Being untruthful to himself, and deliberately trying to mislead the listeners whom he professes to serve, O’Keeffe has clearly demonstrated that he has lost all credibility to discharge his professional capabilities behind the microphone. That doyen of all cricket commentators, the master and an extraordinary gentleman, the late great Richie Benaud, once famously said, “Put your brain into gear and if you can add to what’s on the screen then do it, otherwise shut up” Mr. Kerry O’ Keeffe would do splendidly well to reflect on this one remarkable quote, and for facilitating such an introspection, we sincerely hope that his employer provides him with an extended leave of absence to ruminate, reminisce and hopefully, remember.

However, Kerry O’ Keeffe amidst all this turbulence has achieved what none of the Australians in the playing level have managed to – deflect the limelight off both India’s memorable and epochal victory as well as Jasprit Bumrah’s coming of age as a fast bowler to reckon with!

I am not for a moment being ‘tongue-in-cheek’ about this here!

Belt And Road Initiative: A Chinese World Order – Bruno Macaes


The Belt and Road Initiative (“BRI”) also known as One Belt One Road (“OBOR”) was unraveled to the world for the first time by Chinese President Xi Jinping in September and October 2013 during visits to Astana in Kazakhstan and Jakarta in Indonesia. This mega initiative was thereafter enthusiastically promoted by Premier Li Keqiang during state visits to Asia and Europe. The Chinese government calls the initiative “a bid to enhance regional connectivity and embrace a brighter future.” Touted to be the most expansive, expensive and extensive effort rivalling (or even exceeding) the Marshall Plan in its sweep and covering a humongous number of countries in its wake, the BRI threatens to create a tectonic shift in the geopolitical order characterizing the globe today. However, is this initiative an attempt by the second biggest economy on the Planet to exercise a ruthless economic and political hegemony over the world or is this a tide that will lift all ships uniformly thereby ushering in a new era of co-operation hitherto never seen before?

Bruno Macaes, formerly Portugal’s Europe Minister (2013-15), attempts to answer the above tricky questions in what has to be one of the most informed, articulate and unbiased works – as yet, on China’s astounding aspiration. Taking an unbiased perspective and using the neutral lens of a political analyst, Mr. Macae brings to bear the potential outcomes of the BRI. At the heart of BRI, argues Mr. Macaes, lies the general principle of “Tianxia” – which literally means All-under-Heaven or World. The Chinese Tianxia, “emphasizes, togetherness, a complex network of ties between countries. They are much more substantial than mere legal ones. Virtues are regularly invoked; countries have relations of dependence, generosity, gratitude, respect and retribution.” It is this call of togetherness that bring together both land and sea components under the BRI. Known respectively as the Silk Road Economic Belt and the Twenty First Century Maritime Silk Road, the Belt Road courses through the continents of Asia, Europe and Africa. China is pulling all stops to ensure that finance is not a constraint for the materialization of this epic scheme. “The Asian Infrastructure Investment Bank, founded on December 25, 2015, with its headquarters in Beijing and an authorized capital of $100 billion – about half of that of the World Bank – considers Belt and Road projects as one of its investment priorities. Thus it approved $509 million in investments for its first four projects on June 25, 2016……in Bangladesh, Indonesia, Pakistan and Tajikistan….” Funding for the BRI seems to be of no issue whatsoever to China. “Industrial and Commercial Bank of China, the largest bank in the world by assets, is already taking part in 212 projects relating to the Belt and Road, with credit facilities exceeding $67 billion.”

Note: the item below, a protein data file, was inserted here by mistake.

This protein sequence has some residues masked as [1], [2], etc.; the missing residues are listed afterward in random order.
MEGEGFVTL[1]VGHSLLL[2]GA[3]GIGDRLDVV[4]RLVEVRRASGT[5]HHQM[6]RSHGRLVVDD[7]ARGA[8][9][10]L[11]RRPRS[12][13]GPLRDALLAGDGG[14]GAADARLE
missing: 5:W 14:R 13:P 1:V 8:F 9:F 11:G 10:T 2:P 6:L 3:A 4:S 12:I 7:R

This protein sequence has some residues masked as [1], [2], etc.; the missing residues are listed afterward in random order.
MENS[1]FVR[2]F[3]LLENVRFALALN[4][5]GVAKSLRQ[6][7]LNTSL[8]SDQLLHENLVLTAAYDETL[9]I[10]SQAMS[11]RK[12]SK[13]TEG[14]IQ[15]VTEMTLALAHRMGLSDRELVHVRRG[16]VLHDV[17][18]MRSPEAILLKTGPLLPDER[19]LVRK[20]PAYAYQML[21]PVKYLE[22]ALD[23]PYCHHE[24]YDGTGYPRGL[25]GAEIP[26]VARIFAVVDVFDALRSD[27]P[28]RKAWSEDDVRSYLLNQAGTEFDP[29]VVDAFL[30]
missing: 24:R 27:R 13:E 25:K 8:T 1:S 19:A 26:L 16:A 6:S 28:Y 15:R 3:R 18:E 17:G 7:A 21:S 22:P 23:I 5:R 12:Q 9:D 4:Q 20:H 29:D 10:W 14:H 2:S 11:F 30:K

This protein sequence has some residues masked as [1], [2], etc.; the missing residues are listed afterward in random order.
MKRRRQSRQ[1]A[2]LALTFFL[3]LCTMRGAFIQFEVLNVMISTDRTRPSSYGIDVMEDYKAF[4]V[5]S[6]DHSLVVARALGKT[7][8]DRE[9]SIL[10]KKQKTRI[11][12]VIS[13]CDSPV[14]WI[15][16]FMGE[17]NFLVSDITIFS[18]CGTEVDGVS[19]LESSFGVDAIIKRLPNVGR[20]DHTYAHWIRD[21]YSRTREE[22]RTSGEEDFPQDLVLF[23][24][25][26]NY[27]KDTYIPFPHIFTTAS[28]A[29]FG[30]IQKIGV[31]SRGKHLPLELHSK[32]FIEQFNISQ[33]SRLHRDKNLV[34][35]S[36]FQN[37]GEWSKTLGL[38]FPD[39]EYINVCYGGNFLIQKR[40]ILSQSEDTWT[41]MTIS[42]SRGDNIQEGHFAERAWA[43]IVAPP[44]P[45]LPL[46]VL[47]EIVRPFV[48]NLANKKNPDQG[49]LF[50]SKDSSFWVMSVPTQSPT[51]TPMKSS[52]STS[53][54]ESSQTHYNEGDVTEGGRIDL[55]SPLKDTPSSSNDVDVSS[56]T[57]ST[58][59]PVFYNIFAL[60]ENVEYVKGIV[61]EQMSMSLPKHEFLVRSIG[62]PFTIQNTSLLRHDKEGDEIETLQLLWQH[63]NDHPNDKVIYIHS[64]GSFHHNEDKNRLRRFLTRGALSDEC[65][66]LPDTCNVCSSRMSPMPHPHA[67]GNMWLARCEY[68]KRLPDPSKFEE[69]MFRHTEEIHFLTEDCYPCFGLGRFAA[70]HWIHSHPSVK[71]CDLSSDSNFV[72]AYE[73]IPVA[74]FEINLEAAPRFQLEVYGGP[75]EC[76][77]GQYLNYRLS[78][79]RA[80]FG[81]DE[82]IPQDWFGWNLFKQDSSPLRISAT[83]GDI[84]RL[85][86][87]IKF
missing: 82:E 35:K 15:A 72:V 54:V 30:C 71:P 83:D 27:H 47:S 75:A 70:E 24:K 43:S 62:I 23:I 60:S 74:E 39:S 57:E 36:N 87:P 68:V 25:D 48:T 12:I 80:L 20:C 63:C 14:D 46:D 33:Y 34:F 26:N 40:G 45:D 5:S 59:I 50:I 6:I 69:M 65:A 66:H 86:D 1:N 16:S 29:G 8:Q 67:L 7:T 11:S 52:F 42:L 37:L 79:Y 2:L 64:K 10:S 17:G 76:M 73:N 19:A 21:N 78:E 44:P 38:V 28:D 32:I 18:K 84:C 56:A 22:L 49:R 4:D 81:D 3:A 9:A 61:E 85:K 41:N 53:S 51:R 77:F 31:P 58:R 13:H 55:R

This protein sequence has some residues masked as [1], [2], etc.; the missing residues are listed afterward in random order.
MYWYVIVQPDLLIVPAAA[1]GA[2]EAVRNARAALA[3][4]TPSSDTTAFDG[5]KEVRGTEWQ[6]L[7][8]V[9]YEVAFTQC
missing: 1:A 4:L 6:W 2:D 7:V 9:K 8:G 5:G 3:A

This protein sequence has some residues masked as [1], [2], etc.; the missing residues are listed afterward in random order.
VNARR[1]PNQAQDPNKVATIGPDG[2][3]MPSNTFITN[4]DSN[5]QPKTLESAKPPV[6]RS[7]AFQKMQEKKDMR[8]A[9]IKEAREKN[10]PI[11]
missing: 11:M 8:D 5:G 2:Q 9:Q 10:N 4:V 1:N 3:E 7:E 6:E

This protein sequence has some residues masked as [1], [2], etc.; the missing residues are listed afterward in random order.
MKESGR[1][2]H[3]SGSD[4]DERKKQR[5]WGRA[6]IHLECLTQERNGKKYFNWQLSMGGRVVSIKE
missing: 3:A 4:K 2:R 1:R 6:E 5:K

However, this very seemingly unending slush of funds has the pernicious potential of setting the participating countries on the path towards perdition. The debt trap into which the recipients of Chinese funding might find themselves, may force the borrowers to relinquish strategic assets in their own territories to the lenders. Consider this: “In December 2017, Sri Lanka formally handed control of Hambantota port to China in exchange for writing down the country’s debt. Under a $1.1 billion deal, Chinese firms now hold a 70 percent stake in the port and a 99 year lease agreement to operate it.”  China itself has acknowledged this fact. “In April 2018, Li Ruogu, the former president of the Export-Import Bank of China, argued publicly that most of the countries along the routes of the BRI did not have the money to pay for the projects for which they were involved…..the countries’ average liability and debt rates had reached 35 and 126 percent respectively, far above the globally recognized warning lines.”